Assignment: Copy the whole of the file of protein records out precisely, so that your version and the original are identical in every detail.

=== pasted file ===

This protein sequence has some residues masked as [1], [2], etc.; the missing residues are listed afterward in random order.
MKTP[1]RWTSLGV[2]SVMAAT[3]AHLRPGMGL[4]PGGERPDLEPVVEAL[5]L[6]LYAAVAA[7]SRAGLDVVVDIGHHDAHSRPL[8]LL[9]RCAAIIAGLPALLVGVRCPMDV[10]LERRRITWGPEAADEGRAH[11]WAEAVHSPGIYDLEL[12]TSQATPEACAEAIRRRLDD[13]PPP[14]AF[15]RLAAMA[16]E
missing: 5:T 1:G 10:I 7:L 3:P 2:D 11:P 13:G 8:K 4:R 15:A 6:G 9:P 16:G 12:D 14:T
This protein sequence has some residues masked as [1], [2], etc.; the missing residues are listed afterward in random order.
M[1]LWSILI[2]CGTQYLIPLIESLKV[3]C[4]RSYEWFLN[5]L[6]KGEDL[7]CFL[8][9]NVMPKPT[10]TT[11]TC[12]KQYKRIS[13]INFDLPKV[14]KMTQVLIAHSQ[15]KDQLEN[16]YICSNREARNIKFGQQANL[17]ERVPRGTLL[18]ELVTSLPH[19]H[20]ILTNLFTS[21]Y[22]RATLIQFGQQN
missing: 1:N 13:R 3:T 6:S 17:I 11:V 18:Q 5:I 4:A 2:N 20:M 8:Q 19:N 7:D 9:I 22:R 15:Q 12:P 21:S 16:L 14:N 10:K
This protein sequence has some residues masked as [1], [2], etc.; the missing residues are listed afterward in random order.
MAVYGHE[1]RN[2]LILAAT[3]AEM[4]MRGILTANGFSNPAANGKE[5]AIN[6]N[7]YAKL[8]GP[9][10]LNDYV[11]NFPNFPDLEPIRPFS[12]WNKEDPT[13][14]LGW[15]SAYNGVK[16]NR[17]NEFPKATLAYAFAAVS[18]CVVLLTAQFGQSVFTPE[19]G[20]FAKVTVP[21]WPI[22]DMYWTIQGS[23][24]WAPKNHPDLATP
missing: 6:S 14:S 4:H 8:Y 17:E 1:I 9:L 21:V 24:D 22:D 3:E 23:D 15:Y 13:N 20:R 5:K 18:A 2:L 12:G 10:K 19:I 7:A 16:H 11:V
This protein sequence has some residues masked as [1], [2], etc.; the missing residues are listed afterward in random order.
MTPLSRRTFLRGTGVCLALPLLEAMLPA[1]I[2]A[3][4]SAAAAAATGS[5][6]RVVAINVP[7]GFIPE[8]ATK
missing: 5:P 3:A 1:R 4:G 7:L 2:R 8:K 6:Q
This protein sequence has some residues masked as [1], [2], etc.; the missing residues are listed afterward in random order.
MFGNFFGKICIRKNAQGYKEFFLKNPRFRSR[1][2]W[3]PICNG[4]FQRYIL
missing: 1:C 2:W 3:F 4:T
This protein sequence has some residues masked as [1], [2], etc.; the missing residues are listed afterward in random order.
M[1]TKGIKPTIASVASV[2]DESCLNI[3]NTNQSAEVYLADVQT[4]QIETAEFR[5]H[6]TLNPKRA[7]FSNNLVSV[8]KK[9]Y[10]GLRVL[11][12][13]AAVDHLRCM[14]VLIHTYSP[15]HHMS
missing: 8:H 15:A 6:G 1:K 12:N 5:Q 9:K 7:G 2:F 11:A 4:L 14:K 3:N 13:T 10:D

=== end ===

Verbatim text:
This protein sequence has some residues masked as [1], [2], etc.; the missing residues are listed afterward in random order.
MKTP[1]RWTSLGV[2]SVMAAT[3]AHLRPGMGL[4]PGGERPDLEPVVEAL[5]L[6]LYAAVAA[7]SRAGLDVVVDIGHHDAHSRPL[8]LL[9]RCAAIIAGLPALLVGVRCPMDV[10]LERRRITWGPEAADEGRAH[11]WAEAVHSPGIYDLEL[12]TSQATPEACAEAIRRRLDD[13]PPP[14]AF[15]RLAAMA[16]E
missing: 5:T 1:G 10:I 7:L 3:P 2:D 11:P 13:G 8:K 4:R 15:A 6:G 9:P 16:G 12:D 14:T
This protein sequence has some residues masked as [1], [2], etc.; the missing residues are listed afterward in random order.
M[1]LWSILI[2]CGTQYLIPLIESLKV[3]C[4]RSYEWFLN[5]L[6]KGEDL[7]CFL[8][9]NVMPKPT[10]TT[11]TC[12]KQYKRIS[13]INFDLPKV[14]KMTQVLIAHSQ[15]KDQLEN[16]YICSNREARNIKFGQQANL[17]ERVPRGTLL[18]ELVTSLPH[19]H[20]ILTNLFTS[21]Y[22]RATLIQFGQQN
missing: 1:N 13:R 3:T 6:S 17:I 11:V 18:Q 5:I 4:A 2:N 20:M 8:Q 19:N 7:D 9:I 22:R 15:Q 12:P 21:S 16:L 14:N 10:K
This protein sequence has some residues masked as [1], [2], etc.; the missing residues are listed afterward in random order.
MAVYGHE[1]RN[2]LILAAT[3]AEM[4]MRGILTANGFSNPAANGKE[5]AIN[6]N[7]YAKL[8]GP[9][10]LNDYV[11]NFPNFPDLEPIRPFS[12]WNKEDPT[13][14]LGW[15]SAYNGVK[16]NR[17]NEFPKATLAYAFAAVS[18]CVVLLTAQFGQSVFTPE[19]G[20]FAKVTVP[21]WPI[22]DMYWTIQGS[23][24]WAPKNHPDLATP
missing: 6:S 14:S 4:H 8:Y 17:E 1:I 9:L 21:V 24:D 22:D 3:E 23:D 15:Y 13:N 20:R 5:K 18:A 2:L 12:G 10:K 19:I 7:A 16:H 11:V
This protein sequence has some residues masked as [1], [2], etc.; the missing residues are listed afterward in random order.
MTPLSRRTFLRGTGVCLALPLLEAMLPA[1]I[2]A[3][4]SAAAAAATGS[5][6]RVVAINVP[7]GFIPE[8]ATK
missing: 5:P 3:A 1:R 4:G 7:L 2:R 8:K 6:Q
This protein sequence has some residues masked as [1], [2], etc.; the missing residues are listed afterward in random order.
MFGNFFGKICIRKNAQGYKEFFLKNPRFRSR[1][2]W[3]PICNG[4]FQRYIL
missing: 1:C 2:W 3:F 4:T
This protein sequence has some residues masked as [1], [2], etc.; the missing residues are listed afterward in random order.
M[1]TKGIKPTIASVASV[2]DESCLNI[3]NTNQSAEVYLADVQT[4]QIETAEFR[5]H[6]TLNPKRA[7]FSNNLVSV[8]KK[9]Y[10]GLRVL[11][12][13]AAVDHLRCM[14]VLIHTYSP[15]HHMS
missing: 8:H 15:A 6:G 1:K 12:N 5:Q 9:K 7:G 2:F 11:A 4:L 14:K 3:N 13:T 10:D